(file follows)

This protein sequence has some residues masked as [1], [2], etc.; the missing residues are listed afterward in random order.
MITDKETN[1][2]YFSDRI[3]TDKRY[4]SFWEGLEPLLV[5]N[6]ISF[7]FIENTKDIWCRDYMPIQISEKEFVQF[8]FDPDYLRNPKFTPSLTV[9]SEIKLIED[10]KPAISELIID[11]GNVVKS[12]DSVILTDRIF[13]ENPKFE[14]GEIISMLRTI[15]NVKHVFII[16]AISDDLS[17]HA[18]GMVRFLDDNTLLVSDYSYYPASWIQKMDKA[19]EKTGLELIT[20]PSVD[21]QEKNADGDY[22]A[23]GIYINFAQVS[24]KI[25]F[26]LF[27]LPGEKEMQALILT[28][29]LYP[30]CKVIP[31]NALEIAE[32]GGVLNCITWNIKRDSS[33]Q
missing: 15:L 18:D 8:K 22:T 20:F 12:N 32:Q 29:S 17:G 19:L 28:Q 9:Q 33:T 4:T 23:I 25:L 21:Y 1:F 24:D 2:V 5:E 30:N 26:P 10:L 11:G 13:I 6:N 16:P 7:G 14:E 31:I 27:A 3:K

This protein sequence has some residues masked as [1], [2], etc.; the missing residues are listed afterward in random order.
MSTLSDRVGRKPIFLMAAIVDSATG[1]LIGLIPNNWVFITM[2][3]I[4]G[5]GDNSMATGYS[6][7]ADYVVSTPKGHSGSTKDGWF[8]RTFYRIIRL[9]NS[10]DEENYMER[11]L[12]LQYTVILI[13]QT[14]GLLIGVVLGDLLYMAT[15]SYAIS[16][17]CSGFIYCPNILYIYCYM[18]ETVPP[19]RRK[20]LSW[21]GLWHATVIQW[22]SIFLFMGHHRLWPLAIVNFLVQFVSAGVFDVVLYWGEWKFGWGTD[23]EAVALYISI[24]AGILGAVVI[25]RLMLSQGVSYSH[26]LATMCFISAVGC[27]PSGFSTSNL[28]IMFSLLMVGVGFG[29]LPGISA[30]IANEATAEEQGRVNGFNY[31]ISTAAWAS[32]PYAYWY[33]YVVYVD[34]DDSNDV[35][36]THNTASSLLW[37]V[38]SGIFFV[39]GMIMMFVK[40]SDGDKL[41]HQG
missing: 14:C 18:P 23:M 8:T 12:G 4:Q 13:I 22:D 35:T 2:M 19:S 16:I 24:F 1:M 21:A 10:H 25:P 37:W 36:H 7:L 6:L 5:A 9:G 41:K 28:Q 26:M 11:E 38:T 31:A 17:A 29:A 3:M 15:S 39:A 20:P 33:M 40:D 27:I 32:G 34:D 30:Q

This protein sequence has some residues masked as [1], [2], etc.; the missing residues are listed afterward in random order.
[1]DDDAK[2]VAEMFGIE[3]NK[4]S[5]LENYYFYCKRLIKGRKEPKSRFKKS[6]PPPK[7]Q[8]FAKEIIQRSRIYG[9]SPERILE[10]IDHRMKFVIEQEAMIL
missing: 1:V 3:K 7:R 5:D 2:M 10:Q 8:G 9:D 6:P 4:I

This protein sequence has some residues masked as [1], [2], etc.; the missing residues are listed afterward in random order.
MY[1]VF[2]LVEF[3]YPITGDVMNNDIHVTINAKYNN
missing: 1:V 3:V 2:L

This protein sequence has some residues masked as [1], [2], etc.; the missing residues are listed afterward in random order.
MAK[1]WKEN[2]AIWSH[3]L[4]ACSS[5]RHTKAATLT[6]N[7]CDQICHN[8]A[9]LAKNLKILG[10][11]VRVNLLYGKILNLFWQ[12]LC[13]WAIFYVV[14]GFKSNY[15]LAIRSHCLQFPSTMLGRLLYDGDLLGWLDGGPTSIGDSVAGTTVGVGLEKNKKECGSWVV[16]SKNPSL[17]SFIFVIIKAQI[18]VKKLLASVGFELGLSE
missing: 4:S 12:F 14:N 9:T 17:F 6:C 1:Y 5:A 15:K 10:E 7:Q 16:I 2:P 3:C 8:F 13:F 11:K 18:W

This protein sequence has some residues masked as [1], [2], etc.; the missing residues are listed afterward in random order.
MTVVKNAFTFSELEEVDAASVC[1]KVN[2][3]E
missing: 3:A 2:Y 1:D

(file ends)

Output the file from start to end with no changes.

This protein sequence has some residues masked as [1], [2], etc.; the missing residues are listed afterward in random order.
MITDKETN[1][2]YFSDRI[3]TDKRY[4]SFWEGLEPLLV[5]N[6]ISF[7]FIENTKDIWCRDYMPIQISEKEFVQF[8]FDPDYLRNPKFTPSLTV[9]SEIKLIED[10]KPAISELIID[11]GNVVKS[12]DSVILTDRIF[13]ENPKFE[14]GEIISMLRTI[15]NVKHVFII[16]AISDDLS[17]HA[18]GMVRFLDDNTLLVSDYSYYPASWIQKMDKA[19]EKTGLELIT[20]PSVD[21]QEKNADGDY[22]A[23]GIYINFAQVS[24]KI[25]F[26]LF[27]LPGEKEMQALILT[28][29]LYP[30]CKVIP[31]NALEIAE[32]GGVLNCITWNIKRDSS[33]Q
missing: 15:L 18:D 8:K 22:T 20:F 12:N 32:Q 29:S 17:G 19:L 28:Q 9:Q 33:T 4:T 23:I 25:L 21:Y 1:F 24:D 2:V 5:E 30:N 26:P 10:L 11:G 13:I 6:N 16:P 7:G 14:E 31:I 27:A 3:K

This protein sequence has some residues masked as [1], [2], etc.; the missing residues are listed afterward in random order.
MSTLSDRVGRKPIFLMAAIVDSATG[1]LIGLIPNNWVFITM[2][3]I[4]G[5]GDNSMATGYS[6][7]ADYVVSTPKGHSGSTKDGWF[8]RTFYRIIRL[9]NS[10]DEENYMER[11]L[12]LQYTVILI[13]QT[14]GLLIGVVLGDLLYMAT[15]SYAIS[16][17]CSGFIYCPNILYIYCYM[18]ETVPP[19]RRK[20]LSW[21]GLWHATVIQW[22]SIFLFMGHHRLWPLAIVNFLVQFVSAGVFDVVLYWGEWKFGWGTD[23]EAVALYISI[24]AGILGAVVI[25]RLMLSQGVSYSH[26]LATMCFISAVGC[27]PSGFSTSNL[28]IMFSLLMVGVGFG[29]LPGISA[30]IANEATAEEQGRVNGFNY[31]ISTAAWAS[32]PYAYWY[33]YVVYVD[34]DDSNDV[35][36]THNTASSLLW[37]V[38]SGIFFV[39]GMIMMFVK[40]SDGDKL[41]HQG
missing: 14:C 18:P 23:M 8:T 12:G 4:Q 13:I 22:D 35:T 2:M 19:S 16:I 24:F 1:M 21:A 10:H 25:P 37:W 36:H 7:L 6:L 5:A 9:G 41:K 28:Q 26:M 11:E 38:T 31:A 17:A 29:A 3:M 15:S 39:A 20:P 33:M 40:D 27:I 32:G 34:D 30:Q

This protein sequence has some residues masked as [1], [2], etc.; the missing residues are listed afterward in random order.
[1]DDDAK[2]VAEMFGIE[3]NK[4]S[5]LENYYFYCKRLIKGRKEPKSRFKKS[6]PPPK[7]Q[8]FAKEIIQRSRIYG[9]SPERILE[10]IDHRMKFVIEQEAMIL
missing: 1:V 3:K 7:R 5:D 2:M 10:Q 8:G 9:D 6:P 4:I

This protein sequence has some residues masked as [1], [2], etc.; the missing residues are listed afterward in random order.
MY[1]VF[2]LVEF[3]YPITGDVMNNDIHVTINAKYNN
missing: 1:V 3:V 2:L

This protein sequence has some residues masked as [1], [2], etc.; the missing residues are listed afterward in random order.
MAK[1]WKEN[2]AIWSH[3]L[4]ACSS[5]RHTKAATLT[6]N[7]CDQICHN[8]A[9]LAKNLKILG[10][11]VRVNLLYGKILNLFWQ[12]LC[13]WAIFYVV[14]GFKSNY[15]LAIRSHCLQFPSTMLGRLLYDGDLLGWLDGGPTSIGDSVAGTTVGVGLEKNKKECGSWVV[16]SKNPSL[17]SFIFVIIKAQI[18]VKKLLASVGFELGLSE
missing: 4:S 12:F 14:N 9:T 17:F 6:C 1:Y 5:A 15:K 10:E 7:Q 16:I 2:P 3:C 8:F 13:F 11:K 18:W

This protein sequence has some residues masked as [1], [2], etc.; the missing residues are listed afterward in random order.
MTVVKNAFTFSELEEVDAASVC[1]KVN[2][3]E
missing: 3:A 2:Y 1:D